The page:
"My goal was to make at least one person cry at each ceremony," said Mr. Clark, the Canadian student. He said performing weddings was a great part-time job "but kind of kooky, kind of surreal."
"There was the whole factory aspect of it, the 20-minute turnarounds," he said. "All icing, no cake. Then, there I was, an atheist, reading and reciting these Japanese Christian scripts that I barely understood."
Reg Hackshaw, 42, a New Zealander who performs weddings, said he was "raised as a Catholic, but got fed up with the hypocrisy." Asked if spending his Sundays dressed as a priest and marrying non-Christians at a hotel "chapel" conflicted with his agnosticism, Mr. Hackshaw answered: "O.K., I am dressing up in a robe, but it's not a religious ceremony. It's a performance."
"The number of times someone has asked what church I belong to I can count on one hand," added Mr. Hackshaw, who teaches English and works as a disc jockey during the week.
Noting that he had conducted over 2,000 wedding ceremonies, Mr. Hackshaw said that Japanese brides demanded foreign ministers, saying: "They identify Christianity as something foreign. And, because it is foreign, they want a foreign pastor."
At the hotel lobby here, where Mr. Sakamoto and his fiancée were planning their wedding with a foreign pastor, a similar view was heard.
"You don't see a foreign person doing a Shinto wedding, do you?" he asked. "Now that would be strange."
医療ルネサンス 増える性感染症（４）再発多い性器ヘルペス (読売 2005/07/08)
«Nous sommes tous, en cet instant, Londoniens.»
Le maire de Paris Bertrand Delanoë
China ignores AIDS victims
Pierre Haski YaleGlobal
FRIDAY, JULY 8, 2005
BEIJING In a recent meeting with UN officials, Prime Minister Wen Jiabao said on the subject of AIDS that the Chinese government is "determined and capable of curbing the spread of the disease, to ensure the people live a healthy and peaceful life." But in Henan, the region of China where AIDS exploded, the old habit of secrecy still rules.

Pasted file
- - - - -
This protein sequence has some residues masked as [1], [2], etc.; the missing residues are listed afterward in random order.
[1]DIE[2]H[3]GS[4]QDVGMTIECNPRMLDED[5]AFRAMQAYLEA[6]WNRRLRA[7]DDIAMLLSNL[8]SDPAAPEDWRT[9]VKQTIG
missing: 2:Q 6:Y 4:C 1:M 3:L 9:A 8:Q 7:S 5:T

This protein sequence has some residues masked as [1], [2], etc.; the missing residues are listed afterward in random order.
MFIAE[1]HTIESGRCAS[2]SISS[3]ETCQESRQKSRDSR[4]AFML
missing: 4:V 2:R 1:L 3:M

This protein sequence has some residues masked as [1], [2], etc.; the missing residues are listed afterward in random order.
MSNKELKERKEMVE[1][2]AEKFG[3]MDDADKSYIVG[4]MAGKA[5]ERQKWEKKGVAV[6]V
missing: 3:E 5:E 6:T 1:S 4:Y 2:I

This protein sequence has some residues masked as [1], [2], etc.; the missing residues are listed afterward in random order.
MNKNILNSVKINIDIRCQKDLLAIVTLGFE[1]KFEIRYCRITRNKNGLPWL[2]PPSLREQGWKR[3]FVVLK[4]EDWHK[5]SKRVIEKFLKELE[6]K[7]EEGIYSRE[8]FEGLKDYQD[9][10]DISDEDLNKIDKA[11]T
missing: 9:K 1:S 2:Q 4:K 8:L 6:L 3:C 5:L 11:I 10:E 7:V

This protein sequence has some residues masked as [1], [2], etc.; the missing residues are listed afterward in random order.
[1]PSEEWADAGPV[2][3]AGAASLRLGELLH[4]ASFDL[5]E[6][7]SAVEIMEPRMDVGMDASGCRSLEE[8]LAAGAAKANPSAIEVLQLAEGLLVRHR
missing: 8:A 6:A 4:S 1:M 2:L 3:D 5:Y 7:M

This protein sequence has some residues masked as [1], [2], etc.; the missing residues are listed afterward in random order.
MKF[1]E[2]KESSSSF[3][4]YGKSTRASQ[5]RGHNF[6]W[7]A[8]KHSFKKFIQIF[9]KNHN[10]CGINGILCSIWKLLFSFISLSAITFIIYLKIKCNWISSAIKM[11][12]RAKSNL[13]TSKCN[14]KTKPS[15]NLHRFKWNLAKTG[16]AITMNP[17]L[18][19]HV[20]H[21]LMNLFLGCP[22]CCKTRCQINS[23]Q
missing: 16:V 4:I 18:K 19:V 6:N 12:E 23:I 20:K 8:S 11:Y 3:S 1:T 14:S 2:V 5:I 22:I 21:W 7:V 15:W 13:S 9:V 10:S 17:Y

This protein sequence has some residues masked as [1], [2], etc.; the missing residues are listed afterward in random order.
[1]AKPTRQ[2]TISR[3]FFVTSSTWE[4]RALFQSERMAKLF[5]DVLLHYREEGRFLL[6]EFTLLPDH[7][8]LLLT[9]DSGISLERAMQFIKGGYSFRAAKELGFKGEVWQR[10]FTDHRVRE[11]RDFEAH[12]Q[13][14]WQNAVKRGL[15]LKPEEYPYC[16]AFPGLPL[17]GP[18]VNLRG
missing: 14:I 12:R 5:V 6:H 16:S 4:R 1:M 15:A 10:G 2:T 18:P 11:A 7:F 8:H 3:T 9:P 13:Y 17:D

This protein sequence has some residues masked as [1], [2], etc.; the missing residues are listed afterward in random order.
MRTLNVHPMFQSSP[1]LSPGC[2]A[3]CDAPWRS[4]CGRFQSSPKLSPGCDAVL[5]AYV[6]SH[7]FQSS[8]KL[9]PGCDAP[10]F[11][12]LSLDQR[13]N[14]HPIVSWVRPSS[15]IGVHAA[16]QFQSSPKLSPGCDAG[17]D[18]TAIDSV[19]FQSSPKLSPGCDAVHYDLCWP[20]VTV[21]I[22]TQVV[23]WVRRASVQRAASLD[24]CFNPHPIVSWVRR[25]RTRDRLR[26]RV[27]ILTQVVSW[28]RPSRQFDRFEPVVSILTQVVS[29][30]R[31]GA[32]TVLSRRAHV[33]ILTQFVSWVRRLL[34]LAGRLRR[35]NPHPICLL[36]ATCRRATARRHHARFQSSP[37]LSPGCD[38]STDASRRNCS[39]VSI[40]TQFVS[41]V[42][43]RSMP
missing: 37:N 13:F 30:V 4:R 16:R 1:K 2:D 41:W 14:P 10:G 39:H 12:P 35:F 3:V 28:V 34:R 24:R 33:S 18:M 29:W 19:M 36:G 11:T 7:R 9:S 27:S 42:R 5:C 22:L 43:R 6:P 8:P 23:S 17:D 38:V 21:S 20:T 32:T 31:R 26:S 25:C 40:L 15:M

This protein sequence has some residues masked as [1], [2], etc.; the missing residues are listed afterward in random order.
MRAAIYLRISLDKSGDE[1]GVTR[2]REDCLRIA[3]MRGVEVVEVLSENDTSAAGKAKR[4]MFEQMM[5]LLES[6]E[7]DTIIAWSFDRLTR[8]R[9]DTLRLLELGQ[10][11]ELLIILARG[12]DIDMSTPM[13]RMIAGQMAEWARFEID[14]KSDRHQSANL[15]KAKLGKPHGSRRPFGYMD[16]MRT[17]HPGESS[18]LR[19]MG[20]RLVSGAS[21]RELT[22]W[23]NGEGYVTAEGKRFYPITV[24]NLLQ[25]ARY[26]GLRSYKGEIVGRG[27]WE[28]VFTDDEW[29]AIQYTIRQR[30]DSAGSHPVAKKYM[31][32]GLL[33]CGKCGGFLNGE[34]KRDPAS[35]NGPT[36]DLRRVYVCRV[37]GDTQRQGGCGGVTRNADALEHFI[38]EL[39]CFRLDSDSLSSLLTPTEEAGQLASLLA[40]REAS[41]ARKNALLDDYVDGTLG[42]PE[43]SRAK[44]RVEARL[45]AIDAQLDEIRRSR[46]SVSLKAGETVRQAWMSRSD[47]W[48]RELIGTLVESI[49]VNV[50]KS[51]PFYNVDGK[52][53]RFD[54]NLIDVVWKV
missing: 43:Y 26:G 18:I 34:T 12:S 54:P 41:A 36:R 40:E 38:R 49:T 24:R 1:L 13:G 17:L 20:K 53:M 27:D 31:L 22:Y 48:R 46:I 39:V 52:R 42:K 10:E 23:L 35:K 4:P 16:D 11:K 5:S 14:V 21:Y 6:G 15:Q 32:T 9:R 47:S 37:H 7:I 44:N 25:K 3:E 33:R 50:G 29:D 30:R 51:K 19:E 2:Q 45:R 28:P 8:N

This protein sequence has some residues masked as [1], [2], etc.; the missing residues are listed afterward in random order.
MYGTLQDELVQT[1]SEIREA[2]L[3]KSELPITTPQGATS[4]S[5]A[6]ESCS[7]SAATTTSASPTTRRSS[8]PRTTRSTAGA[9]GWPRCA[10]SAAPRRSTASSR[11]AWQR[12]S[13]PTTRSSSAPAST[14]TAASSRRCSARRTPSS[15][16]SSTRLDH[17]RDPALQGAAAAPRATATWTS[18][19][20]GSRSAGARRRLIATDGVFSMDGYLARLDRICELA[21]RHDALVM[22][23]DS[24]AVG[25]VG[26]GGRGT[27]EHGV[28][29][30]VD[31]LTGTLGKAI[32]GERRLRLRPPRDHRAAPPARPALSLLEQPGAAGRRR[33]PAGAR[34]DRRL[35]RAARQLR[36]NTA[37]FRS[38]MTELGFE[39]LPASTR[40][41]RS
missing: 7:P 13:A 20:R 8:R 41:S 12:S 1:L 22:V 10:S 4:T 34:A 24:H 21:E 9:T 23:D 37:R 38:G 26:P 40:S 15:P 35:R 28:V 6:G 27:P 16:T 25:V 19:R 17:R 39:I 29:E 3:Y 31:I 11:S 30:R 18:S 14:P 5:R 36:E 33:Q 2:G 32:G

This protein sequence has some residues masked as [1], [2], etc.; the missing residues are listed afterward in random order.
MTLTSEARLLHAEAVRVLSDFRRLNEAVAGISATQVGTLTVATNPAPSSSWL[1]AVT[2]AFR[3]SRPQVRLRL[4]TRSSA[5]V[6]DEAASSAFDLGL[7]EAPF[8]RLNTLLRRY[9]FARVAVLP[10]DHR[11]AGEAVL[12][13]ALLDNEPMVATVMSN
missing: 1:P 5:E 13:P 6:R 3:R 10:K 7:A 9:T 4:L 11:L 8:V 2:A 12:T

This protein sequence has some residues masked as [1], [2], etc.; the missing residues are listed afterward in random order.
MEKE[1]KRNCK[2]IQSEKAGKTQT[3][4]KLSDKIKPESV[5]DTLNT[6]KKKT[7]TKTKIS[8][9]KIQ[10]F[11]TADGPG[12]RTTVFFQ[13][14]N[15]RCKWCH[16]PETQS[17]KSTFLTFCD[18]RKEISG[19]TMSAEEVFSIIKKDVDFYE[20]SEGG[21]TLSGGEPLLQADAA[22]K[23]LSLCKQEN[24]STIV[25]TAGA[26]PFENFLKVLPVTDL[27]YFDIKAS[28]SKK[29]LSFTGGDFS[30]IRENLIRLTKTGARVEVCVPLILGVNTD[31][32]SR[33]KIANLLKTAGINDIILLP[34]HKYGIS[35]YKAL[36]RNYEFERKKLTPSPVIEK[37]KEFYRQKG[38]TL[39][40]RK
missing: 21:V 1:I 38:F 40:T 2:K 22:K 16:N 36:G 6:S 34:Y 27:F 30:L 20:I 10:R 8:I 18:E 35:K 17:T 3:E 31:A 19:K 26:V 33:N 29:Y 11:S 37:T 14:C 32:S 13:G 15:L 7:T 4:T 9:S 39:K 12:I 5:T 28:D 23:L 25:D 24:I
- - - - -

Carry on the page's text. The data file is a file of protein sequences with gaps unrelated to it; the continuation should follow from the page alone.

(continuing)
With Beijing drastically underreporting the extent of the disease and resisting foreign help to fight it, thousands of infected Chinese are being left to further spread the virus and die unattended. Despite the public revelations of mass infections through contaminated blood, Henan residents continue to practice unprotected sex and send migrant workers to China's booming coastal region.
Only five years ago, AIDS was nowhere on the radar screen of China's leaders. Now AIDS-related items appear regularly in newspapers and television. The international community has praised the Chinese government for its change of heart toward a world epidemic that is still far from contained, particularly in Asia. But as is often the case in China, there is a big gap between the central government's stated intentions and some of its provinces' real actions.
Henan, a poor, rural and densely populated region of 100 million, has been hardest hit by the virus - the result of an infamous blood-trade scandal in the early 1990s. Authorities encouraged Henan's poor peasants to sell their blood to collecting stations for industrial use. Tragically, no precautions were taken, and tens of thousands - probably hundreds of thousands - of these peasants, who had never heard of AIDS, were infected with the deadly virus.